You need to realize that frustration comes from not having a plan. The inappropriate responses from you, the parent, usually stem from anger/frustration (emotions) brought on by the child's misbehavior. It is important to note that emotions escalate the situations. Taking emotions out of any situation will result in control. For these situations to improve, you will need to address both developing a plan and taking the emotion out of your discipline with your kids (taking back the control). That is what I will try to help you do in this entry.

To develop a plan, you and your spouse need to sit down together and create responses to the infractions you are encountering from your children. A few offenses could include lying, disrespect, cheating, irresponsibility, etc. In your responses, imagine your child just, for example, responded back to you with a disrespectful remark. Taking emotion out, what would you say to them and what would the consequences be? Some parents I have talked with have used going to bed fifteen minutes early for each disrespectful comment as a consequence. Your response might be, "We have discussed this. That is fifteen minutes. Do you want to rethink that response and try again?" If they continue with the disrespect, you simply add another fifteen minutes and restate what they should do. It may take this child a few nights of going to bed at 6pm, but they will get the message. Most kids will hear that response from you, be reminded of a better choice, take their fifteen minute consequence and learn from their mistake. It is important to realize that both parents need to implement the same responses and consequences consistently. Children need structure, routine and clear expectations to be able operate well. Without clear expectations, kids cannot strive for something. Without consistency, kids will have difficulty understanding any absolutes. Your discipline and the tone of delivery should be something they can count on.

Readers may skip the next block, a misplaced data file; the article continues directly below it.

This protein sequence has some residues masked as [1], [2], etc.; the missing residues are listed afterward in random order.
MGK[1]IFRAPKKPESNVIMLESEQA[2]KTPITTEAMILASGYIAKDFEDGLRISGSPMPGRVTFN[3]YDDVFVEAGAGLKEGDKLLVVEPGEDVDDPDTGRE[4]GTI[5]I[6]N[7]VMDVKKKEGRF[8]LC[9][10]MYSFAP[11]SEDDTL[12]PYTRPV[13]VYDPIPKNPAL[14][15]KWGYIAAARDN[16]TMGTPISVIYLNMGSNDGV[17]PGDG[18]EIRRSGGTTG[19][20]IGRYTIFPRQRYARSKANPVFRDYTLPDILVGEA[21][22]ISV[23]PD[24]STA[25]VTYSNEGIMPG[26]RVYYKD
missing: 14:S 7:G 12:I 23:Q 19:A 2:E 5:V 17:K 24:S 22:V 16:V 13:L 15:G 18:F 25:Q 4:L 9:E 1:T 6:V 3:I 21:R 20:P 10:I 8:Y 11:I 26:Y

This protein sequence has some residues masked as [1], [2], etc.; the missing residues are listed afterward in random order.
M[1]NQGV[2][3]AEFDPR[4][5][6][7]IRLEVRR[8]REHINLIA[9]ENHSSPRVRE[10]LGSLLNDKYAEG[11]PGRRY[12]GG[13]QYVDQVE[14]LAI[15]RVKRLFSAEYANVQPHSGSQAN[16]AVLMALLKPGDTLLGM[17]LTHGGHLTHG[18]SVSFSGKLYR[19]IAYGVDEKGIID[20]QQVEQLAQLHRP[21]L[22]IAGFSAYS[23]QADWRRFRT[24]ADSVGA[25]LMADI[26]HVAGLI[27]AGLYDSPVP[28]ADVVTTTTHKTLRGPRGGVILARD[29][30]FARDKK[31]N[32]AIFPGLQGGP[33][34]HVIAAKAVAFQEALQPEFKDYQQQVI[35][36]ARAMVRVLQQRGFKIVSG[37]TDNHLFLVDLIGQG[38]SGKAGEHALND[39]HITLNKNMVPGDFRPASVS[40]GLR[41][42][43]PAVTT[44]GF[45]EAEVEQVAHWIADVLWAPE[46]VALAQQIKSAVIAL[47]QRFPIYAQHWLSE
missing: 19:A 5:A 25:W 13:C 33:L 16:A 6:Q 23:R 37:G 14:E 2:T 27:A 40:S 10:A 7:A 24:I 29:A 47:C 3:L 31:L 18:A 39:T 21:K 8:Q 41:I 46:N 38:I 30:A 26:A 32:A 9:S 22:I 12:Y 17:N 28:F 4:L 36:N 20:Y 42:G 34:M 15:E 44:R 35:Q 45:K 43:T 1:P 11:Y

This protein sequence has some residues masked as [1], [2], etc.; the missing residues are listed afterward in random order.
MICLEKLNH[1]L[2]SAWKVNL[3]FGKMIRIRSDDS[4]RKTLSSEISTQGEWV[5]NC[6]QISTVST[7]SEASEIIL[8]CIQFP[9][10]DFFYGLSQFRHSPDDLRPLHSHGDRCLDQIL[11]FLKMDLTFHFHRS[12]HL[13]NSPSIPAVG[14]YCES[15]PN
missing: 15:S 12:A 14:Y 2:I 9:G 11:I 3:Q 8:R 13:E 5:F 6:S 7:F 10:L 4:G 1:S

There may be times when you encounter a situation you weren't necessarily prepared for. It is okay for you to table a discussion or consequences to gather your thoughts. Use this tactic to, again, remove yourself from the situation to remove the emotion of the moment (both you and your child) and gain wisdom from your spouse. When you come back together, there will be level heads to discuss the learnings and in the administration of the consequences.

You need to be aware that your kids will learn behaviors by watching you, the parents. How you handle conflict will most likely be how they handle conflict. Your tone in speaking to your spouse is likely how they will speak to their spouse. My question for you is, " What are you teaching your kids by your actions?"

Action Steps:
1. Develop a plan - Responses
2. Both parents implement - Unite
3. Be consistent - Absolutes

If you do these things consistently, I am confident you will begin to see improvements.